Republican candidate Mitt Romney made a bold choice in picking Rep. Paul Ryan (R-WI) to be his VP candidate.
According to the New York Times, based on his Congressional voting record, Ryan is one of the most extreme VP candidates in the past century, on either side of the aisle. The standard political strategy is for the VP candidate to be closer to the center, but the Romney campaign is betting that energizing the right-wing "base" of the party will help the ticket win in November.
Bold choices are also risky choices, however, and Romney-Ryan's views on how the country should deal with its budget deficit may alienate many Americans, especially those in the middle class.
Before diving into the details, it's important to note that Paul Ryan deserves credit for publishing a specific deficit reduction proposal. Unlike other Congress-folk, who eagerly condemn America's budget mess but offer no specific solutions for it, Ryan was brave enough to actually publish a plan.
Ryan's basic premise in his budget proposal is right: The country's current fiscal path is unsustainable and if we do nothing, we're screwed. You can disagree with Ryan's future assumptions and how he proposes to solve the problem (many Americans will very much disagree), but at least he's acknowledging the problem and offering a solution. The Democrats, meanwhile, and even Mitt Romney, just keep making vague references to the need for deficit reduction.
It's time both sides acknowledge the fiscal crisis, publish their respective proposals and start making hard choices. Ryan deserves credit for sticking his neck out.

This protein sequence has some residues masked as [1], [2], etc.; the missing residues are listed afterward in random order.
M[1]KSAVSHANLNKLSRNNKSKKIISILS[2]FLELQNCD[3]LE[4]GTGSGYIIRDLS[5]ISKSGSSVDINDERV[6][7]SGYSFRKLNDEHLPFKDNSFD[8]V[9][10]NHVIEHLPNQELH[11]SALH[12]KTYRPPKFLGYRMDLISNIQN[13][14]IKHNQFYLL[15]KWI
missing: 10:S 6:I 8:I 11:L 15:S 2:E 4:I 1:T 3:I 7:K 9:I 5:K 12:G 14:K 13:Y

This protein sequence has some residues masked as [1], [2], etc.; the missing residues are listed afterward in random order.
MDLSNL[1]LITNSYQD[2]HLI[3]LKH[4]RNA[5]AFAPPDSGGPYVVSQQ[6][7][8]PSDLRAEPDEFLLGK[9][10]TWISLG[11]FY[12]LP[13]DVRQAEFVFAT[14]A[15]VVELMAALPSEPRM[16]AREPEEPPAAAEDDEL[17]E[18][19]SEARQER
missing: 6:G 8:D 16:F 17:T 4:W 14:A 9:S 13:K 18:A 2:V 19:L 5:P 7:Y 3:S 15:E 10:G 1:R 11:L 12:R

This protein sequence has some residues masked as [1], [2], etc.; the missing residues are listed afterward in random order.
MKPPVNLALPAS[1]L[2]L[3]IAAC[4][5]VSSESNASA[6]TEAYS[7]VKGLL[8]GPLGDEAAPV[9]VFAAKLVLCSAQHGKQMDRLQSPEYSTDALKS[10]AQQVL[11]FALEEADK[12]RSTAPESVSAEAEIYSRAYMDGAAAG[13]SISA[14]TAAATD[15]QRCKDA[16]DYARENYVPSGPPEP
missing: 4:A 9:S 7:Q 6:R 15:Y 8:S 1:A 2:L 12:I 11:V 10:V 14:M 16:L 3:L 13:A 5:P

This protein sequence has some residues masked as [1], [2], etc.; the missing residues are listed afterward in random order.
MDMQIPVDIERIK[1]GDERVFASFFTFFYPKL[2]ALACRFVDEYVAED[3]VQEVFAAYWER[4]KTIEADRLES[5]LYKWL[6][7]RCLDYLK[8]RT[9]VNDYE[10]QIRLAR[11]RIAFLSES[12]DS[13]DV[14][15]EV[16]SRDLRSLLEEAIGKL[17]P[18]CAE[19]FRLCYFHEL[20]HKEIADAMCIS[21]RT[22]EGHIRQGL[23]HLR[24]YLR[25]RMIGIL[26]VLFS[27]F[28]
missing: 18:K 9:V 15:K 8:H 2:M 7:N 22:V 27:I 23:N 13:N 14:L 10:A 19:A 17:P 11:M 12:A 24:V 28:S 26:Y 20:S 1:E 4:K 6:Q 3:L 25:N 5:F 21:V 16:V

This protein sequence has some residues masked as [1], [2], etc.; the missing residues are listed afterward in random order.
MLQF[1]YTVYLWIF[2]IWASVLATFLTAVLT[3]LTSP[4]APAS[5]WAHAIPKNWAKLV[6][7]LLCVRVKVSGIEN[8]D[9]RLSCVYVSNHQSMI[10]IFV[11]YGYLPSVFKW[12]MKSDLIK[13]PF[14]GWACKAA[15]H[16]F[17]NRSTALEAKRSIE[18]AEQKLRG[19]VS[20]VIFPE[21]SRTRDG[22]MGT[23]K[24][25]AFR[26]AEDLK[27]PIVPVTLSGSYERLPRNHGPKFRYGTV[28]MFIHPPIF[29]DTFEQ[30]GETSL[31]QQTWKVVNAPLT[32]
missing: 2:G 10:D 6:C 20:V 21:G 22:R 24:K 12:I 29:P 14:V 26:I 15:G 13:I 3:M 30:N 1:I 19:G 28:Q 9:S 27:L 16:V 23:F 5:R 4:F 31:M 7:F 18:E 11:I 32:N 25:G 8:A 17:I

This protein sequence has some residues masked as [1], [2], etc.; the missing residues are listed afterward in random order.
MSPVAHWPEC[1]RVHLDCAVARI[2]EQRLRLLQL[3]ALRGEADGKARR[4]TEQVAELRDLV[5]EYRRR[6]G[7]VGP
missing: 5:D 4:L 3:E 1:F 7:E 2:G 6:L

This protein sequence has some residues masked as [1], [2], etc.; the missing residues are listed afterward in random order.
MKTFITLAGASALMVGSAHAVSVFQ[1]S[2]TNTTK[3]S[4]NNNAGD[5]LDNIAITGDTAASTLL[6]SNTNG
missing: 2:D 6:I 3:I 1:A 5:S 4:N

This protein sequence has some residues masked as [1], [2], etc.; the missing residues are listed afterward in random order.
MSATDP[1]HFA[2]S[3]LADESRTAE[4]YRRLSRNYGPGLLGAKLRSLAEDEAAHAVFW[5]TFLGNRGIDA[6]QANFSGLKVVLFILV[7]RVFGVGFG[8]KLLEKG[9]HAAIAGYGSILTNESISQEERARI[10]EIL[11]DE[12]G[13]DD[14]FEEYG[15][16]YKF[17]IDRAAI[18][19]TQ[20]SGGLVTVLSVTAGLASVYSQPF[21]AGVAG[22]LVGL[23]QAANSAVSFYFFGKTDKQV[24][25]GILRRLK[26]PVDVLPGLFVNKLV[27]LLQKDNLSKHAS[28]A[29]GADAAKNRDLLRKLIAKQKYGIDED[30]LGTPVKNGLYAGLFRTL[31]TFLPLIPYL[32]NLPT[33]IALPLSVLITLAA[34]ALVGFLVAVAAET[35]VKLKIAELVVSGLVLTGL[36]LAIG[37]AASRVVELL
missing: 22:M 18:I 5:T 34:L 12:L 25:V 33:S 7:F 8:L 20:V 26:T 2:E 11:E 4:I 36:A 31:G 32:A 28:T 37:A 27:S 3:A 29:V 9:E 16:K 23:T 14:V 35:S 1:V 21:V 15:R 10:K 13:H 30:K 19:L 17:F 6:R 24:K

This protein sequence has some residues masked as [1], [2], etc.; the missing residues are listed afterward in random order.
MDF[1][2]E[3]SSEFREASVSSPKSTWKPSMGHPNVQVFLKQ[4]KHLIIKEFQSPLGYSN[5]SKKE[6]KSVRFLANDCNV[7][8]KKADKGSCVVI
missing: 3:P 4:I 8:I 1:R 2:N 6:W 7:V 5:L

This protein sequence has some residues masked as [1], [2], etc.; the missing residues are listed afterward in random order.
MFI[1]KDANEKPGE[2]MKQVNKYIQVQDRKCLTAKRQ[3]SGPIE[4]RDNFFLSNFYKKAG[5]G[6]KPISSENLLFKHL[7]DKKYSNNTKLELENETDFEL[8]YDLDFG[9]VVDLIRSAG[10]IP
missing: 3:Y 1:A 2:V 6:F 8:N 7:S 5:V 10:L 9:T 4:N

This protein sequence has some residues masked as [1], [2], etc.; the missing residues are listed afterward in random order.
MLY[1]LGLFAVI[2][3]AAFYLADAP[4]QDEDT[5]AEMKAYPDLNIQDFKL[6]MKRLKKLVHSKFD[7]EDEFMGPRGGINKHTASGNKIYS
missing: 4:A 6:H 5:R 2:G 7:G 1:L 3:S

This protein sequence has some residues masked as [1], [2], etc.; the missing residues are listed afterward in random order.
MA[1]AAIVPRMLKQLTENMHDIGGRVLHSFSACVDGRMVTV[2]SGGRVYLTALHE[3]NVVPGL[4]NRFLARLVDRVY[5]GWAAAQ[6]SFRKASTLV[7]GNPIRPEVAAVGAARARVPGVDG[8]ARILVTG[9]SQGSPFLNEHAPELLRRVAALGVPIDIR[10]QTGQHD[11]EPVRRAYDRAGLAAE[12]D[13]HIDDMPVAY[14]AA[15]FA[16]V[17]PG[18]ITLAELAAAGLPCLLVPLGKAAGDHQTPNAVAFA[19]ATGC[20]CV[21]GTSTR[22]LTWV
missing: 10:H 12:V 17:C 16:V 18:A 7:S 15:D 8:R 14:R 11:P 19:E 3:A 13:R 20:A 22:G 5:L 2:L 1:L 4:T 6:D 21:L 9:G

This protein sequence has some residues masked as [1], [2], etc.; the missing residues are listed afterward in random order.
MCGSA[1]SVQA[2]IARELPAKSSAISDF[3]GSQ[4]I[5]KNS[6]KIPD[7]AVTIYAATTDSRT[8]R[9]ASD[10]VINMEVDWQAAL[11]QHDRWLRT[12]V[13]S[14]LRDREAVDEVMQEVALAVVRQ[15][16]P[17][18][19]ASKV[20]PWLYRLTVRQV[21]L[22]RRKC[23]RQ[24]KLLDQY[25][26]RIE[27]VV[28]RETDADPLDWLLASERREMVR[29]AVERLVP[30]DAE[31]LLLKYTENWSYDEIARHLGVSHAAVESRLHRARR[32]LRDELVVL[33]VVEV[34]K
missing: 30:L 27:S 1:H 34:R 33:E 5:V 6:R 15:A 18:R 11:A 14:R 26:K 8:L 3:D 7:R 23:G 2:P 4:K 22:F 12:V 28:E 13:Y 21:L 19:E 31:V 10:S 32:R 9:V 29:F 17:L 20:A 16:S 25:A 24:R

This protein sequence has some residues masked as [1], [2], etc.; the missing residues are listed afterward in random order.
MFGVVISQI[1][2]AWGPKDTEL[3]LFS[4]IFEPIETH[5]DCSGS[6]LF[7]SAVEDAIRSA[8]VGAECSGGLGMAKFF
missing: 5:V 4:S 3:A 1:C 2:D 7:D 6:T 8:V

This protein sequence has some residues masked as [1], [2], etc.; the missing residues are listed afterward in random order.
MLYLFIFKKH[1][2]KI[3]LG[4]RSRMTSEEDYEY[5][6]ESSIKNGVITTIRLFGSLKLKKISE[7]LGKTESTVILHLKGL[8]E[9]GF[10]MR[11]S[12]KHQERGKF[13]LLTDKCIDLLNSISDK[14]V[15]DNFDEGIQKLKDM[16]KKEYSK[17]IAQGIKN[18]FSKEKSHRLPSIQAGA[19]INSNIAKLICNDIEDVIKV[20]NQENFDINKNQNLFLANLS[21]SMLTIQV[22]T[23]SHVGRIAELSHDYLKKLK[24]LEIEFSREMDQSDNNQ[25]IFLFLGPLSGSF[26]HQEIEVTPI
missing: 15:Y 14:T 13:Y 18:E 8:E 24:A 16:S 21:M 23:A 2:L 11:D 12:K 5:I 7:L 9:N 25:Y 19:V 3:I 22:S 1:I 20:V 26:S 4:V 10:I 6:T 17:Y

So what will the Romney-Ryan plan mean for average Americans?
The pair have not released a unified economic proposal, but combining the details of their prospective plans gives us a general picture.
The Romney-Ryan economic plan will likely:
Cut income and corporate taxes
Eliminate at least some tax deductions (neither candidate has mentioned specific ones)
Preserve defense spending
Cut Medicare spending
Trim other government spending
Gradually shrink the budget deficit but not balance the budget for a least a decade
At a more detailed level, the Romney-Ryan plan will likely lead to the highest-income Americans paying less in taxes, while making lower- and middle-income Americans pay more (through elimination of tax deductions that disproportionately help these Americans). Earlier this year, the Tax Policy Center found that Romney's tax plan would reduce effective tax rates for the the richest Americans and raise them for the poorest.
The Romney-Ryan plan will also likely cut Medicare benefits, which disproportionately help lower- and middle-class Americans. According to a Congressional Budget Office analysis of Ryan's proposal, the Medicare reform could lead to higher out-of-pocket healthcare costs for seniors, reduced access to care, reduced quality of care, increased efficiency and less investment in higher-cost procedures.
There is no question that the country's current budget deficit and spending trajectory is unsustainable, and Romney and Ryan deserve credit for acknowledging this and putting forth specific proposals to deal with it. The Democrats should now do the same thing. And then an open debate can begin about which hard choices the country wants to make.